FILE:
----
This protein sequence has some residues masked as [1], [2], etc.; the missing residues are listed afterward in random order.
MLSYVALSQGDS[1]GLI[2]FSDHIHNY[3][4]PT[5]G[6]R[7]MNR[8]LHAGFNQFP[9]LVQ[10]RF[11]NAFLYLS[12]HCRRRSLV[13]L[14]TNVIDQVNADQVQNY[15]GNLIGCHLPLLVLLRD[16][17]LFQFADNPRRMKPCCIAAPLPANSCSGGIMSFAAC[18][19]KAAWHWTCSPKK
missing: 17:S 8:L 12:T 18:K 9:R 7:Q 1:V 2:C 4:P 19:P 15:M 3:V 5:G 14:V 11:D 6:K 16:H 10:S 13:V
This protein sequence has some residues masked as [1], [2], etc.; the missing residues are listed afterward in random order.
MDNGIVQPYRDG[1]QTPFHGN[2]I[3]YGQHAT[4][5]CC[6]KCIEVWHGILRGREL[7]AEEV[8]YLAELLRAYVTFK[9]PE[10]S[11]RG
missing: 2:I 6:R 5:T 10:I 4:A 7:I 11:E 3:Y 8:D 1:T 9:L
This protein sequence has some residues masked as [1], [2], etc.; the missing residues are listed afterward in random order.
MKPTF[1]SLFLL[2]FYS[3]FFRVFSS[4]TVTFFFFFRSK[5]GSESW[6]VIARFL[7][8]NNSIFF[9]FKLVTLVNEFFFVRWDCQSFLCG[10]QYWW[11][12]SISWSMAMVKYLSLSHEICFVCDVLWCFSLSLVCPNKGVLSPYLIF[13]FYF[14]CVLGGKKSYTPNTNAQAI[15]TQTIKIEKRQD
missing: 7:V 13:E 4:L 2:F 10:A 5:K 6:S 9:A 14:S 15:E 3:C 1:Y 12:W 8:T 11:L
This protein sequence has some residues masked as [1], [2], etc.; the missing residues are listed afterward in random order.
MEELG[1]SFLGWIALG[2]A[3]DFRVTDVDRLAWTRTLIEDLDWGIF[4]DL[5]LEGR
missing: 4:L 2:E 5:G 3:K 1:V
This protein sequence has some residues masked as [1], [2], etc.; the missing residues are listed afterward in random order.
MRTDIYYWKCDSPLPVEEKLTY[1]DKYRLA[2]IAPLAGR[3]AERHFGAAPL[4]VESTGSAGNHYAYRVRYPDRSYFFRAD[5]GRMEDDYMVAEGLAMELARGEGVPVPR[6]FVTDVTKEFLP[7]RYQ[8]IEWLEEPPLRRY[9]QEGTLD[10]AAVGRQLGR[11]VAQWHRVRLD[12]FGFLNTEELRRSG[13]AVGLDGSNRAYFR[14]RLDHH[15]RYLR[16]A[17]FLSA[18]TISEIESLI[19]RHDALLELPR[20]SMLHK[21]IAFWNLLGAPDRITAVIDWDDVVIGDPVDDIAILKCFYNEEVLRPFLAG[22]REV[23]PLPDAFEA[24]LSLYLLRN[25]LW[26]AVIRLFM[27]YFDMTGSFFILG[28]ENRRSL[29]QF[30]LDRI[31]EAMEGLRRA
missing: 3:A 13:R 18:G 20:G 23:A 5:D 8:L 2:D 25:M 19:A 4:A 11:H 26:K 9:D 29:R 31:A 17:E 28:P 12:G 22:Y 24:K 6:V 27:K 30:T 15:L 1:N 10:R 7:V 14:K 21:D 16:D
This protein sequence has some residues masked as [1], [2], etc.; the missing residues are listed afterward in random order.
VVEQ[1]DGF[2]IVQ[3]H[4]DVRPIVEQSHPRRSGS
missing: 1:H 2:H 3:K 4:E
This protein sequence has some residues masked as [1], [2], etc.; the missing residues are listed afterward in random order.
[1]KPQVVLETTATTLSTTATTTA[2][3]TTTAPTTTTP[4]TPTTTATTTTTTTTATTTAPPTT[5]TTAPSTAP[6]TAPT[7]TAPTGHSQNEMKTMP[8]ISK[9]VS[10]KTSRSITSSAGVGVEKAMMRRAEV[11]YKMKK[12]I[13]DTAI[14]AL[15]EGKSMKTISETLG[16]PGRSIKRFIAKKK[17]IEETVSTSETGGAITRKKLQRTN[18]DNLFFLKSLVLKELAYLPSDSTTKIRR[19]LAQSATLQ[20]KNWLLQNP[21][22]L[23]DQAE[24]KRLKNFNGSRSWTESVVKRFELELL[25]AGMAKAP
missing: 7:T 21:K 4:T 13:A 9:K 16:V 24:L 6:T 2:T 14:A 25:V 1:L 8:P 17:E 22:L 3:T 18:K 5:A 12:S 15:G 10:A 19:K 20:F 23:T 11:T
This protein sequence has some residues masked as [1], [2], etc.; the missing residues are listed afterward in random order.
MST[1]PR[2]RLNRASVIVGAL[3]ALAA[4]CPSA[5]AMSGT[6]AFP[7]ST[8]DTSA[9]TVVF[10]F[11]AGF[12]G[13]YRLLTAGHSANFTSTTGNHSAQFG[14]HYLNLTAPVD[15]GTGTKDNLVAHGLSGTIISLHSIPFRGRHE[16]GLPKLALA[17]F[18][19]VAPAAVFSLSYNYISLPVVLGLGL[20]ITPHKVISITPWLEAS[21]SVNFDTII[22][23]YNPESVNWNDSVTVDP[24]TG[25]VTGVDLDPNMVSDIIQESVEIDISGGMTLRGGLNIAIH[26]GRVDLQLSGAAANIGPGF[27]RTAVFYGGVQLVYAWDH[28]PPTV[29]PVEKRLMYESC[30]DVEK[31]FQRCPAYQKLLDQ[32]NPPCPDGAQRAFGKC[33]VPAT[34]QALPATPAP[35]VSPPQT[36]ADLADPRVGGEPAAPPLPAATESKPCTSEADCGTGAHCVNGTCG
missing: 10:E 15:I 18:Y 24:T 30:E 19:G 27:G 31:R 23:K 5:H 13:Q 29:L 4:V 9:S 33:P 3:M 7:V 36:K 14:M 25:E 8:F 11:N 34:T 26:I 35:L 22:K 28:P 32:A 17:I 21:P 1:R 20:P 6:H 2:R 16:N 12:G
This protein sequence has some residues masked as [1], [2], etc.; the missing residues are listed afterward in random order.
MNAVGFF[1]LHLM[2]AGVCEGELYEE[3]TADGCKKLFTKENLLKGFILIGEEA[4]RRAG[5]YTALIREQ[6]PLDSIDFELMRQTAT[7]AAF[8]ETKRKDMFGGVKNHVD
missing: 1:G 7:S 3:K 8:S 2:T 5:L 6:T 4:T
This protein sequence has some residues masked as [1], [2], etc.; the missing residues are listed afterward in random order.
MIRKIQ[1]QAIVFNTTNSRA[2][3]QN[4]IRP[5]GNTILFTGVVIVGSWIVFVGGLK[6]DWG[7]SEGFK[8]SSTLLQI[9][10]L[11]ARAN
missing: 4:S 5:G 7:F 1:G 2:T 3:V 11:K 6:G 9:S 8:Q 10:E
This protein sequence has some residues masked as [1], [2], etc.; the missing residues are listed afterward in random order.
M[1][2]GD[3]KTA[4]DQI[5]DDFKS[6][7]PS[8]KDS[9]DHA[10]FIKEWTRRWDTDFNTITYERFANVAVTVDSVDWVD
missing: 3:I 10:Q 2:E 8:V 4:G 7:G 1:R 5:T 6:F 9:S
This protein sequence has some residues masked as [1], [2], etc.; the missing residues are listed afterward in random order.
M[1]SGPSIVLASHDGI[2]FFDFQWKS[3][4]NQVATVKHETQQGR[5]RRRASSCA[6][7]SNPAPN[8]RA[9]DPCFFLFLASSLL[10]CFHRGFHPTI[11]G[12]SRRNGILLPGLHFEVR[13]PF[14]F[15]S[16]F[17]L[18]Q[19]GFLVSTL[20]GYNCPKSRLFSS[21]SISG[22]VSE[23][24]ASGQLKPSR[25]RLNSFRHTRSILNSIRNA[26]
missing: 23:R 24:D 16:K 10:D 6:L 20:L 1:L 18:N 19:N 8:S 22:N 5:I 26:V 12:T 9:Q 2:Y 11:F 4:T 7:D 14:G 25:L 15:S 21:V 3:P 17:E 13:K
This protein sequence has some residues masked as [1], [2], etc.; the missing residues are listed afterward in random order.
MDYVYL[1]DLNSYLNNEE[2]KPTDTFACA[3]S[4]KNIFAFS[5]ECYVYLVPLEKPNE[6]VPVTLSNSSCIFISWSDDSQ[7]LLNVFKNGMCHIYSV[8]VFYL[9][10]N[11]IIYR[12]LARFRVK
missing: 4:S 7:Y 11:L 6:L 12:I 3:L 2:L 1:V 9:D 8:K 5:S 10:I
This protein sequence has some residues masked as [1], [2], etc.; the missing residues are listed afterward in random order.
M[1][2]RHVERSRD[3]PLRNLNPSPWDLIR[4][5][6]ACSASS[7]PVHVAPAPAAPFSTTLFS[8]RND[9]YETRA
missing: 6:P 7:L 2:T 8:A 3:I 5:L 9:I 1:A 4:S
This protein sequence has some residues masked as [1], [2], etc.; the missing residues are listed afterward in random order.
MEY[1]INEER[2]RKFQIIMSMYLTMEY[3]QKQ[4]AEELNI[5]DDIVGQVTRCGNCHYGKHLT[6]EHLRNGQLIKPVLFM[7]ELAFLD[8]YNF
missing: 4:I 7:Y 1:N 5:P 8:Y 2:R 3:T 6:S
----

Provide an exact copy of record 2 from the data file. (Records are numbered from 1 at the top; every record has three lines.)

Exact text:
This protein sequence has some residues masked as [1], [2], etc.; the missing residues are listed afterward in random order.
MDNGIVQPYRDG[1]QTPFHGN[2]I[3]YGQHAT[4][5]CC[6]KCIEVWHGILRGREL[7]AEEV[8]YLAELLRAYVTFK[9]PE[10]S[11]RG
missing: 2:I 6:R 5:T 10:I 4:A 7:I 11:E 3:Y 8:D 1:T 9:L